484 Route 10. WADI FIRAN. From Suez
places, while in other parts the valley expands to a considerable
width. The grey primitive rock, veined with reddish-bTowu por¬
phyry and black diorite, rises in picturesque forms ; these veins
run almost invariably from N. to S. The picturesqueness of the
scene is greatly enhanced by the imposing summits of the barren
mountains towering above the slopes of the valley to the south.
At the entrance of the valley, where at the foot of the Jebel Nesrtn
the small wadi of that name opens on the left, are several round
heaps of stones belonging to ancient tombs. On our right next
diverges the Wddi Nedtyeh, on the left the Wddi er-Remmdneh and
the Wddi Mokheres, and to the right again the Wddi el-Feshtheh,
the two last being commanded by peaks of the same names. The
next valleys on the right are the Wadis ed-Der, Nehbdn, Et-Tarr,
and Abu Gerraydt; and opposite the latter opens the Wddi Koser, a
valley of greater extent. A little before reaching the oasis, we pass
a rock called the Hesi el-Khattdtin, which is entirely covered with
small stones. Capt. Palmer was the first traveller who was told
by the Beduins that this rock was the one which yielded water
when struck by Moses.
The plants of the desert now occur more frequently, and are of
more vigorous growth; bushes of tamarisk, the nebk, the seyal, and
palm-trees, make their appearance, and the scene is enlivened by
the notes of birds of grey and dark plumage. We now quit the
desert, and with feelings of unmitigated delight, after a hot jour¬
ney of more than 5 hrs. in the Wadi Firan, we enter the Oasis of
Firan, the 'Pearl of Sinai', and by far the most fertile tract in the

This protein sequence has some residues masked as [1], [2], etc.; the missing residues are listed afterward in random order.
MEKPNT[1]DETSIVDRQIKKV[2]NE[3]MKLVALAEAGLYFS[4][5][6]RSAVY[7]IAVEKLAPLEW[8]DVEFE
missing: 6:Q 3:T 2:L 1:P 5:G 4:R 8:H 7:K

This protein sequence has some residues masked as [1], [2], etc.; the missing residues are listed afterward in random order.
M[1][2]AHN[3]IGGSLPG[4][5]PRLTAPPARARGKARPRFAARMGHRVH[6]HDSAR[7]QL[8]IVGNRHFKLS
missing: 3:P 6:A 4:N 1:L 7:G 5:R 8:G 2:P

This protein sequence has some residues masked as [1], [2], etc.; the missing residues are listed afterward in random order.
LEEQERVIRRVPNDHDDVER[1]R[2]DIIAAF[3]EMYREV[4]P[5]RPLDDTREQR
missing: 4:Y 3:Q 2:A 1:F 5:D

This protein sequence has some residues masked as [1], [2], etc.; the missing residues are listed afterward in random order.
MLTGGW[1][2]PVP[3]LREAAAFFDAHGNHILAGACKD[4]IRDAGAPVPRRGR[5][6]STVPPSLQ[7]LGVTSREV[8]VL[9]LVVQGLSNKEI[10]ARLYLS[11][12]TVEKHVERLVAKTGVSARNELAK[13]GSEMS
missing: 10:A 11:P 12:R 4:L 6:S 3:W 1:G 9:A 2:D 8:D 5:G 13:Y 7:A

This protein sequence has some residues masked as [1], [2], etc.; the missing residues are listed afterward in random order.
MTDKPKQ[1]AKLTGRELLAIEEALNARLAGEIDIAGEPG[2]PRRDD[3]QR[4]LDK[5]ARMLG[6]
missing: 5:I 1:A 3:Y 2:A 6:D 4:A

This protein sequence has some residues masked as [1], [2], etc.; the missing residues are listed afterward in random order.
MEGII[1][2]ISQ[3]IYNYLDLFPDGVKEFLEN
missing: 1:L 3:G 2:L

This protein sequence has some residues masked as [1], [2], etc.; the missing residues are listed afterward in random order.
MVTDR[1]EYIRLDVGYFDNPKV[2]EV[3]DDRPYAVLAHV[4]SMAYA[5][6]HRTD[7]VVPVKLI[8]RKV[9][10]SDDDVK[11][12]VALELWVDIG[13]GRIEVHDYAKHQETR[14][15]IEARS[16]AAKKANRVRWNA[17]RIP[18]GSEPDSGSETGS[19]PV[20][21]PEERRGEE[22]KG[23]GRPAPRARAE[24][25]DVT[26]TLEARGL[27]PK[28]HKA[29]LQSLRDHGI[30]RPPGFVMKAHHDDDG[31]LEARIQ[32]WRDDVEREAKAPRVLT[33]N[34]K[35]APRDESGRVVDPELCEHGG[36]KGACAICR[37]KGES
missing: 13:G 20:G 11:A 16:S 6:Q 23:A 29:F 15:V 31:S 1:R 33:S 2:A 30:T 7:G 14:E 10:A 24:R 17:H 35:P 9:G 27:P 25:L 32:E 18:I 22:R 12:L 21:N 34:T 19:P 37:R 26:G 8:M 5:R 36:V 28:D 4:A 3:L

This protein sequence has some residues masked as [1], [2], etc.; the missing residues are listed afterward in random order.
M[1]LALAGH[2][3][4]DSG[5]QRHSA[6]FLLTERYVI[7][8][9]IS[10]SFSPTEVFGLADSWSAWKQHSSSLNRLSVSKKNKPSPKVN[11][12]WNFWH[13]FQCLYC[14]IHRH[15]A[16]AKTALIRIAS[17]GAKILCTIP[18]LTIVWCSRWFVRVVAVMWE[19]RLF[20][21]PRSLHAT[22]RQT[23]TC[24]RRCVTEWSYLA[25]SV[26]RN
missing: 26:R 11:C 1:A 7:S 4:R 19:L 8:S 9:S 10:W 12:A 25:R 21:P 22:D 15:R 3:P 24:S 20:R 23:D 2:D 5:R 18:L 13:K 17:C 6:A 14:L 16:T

whole peninsula. We first reach the dale of El-Hesweh, a few
hundred, paces only in length, watered by an inexhaustible brook
which is suddenly swallowed up by the earth here, after having
converted the whole of the valley above this point into a luxuriant
garden in the midst of the desert. The gardens are watered by
means of Shadufs or buckets; the dates grown here are celebrated.
Every tree has its proprietor, who obtains the whole of its produce,
even when he lives at a distance, his property being protected by
the honest Beduins of the oasis and the inmates of the monastery.
On the road-side, and on the left slope of the valley, are Beduin
huts, gardens, and the ruins of stone houses, dating from the time
of the ancient Firan. In 1/4 hr. more we reach a second small
group of palms, and for a few minutes we obtain a view of the W.
side of Mount Serbal. In 20 min. more we reach a wider part of the
valley, in which the rocky and isolated hill of El-Meharret rises to
a height of about 100 ft., bearing on its summit the traces of an
early Christian monastery and church. Exactly opposite the ruin
of the monastery the traveller should notice a very curious geolo¬
gical formation, consisting of a vein of green diorite in flesh-col¬
oured porphyry, which is in its turn imbedded in green mica-slate.
The largest fragment of the ruins, called Hererdt el-Keblr, stands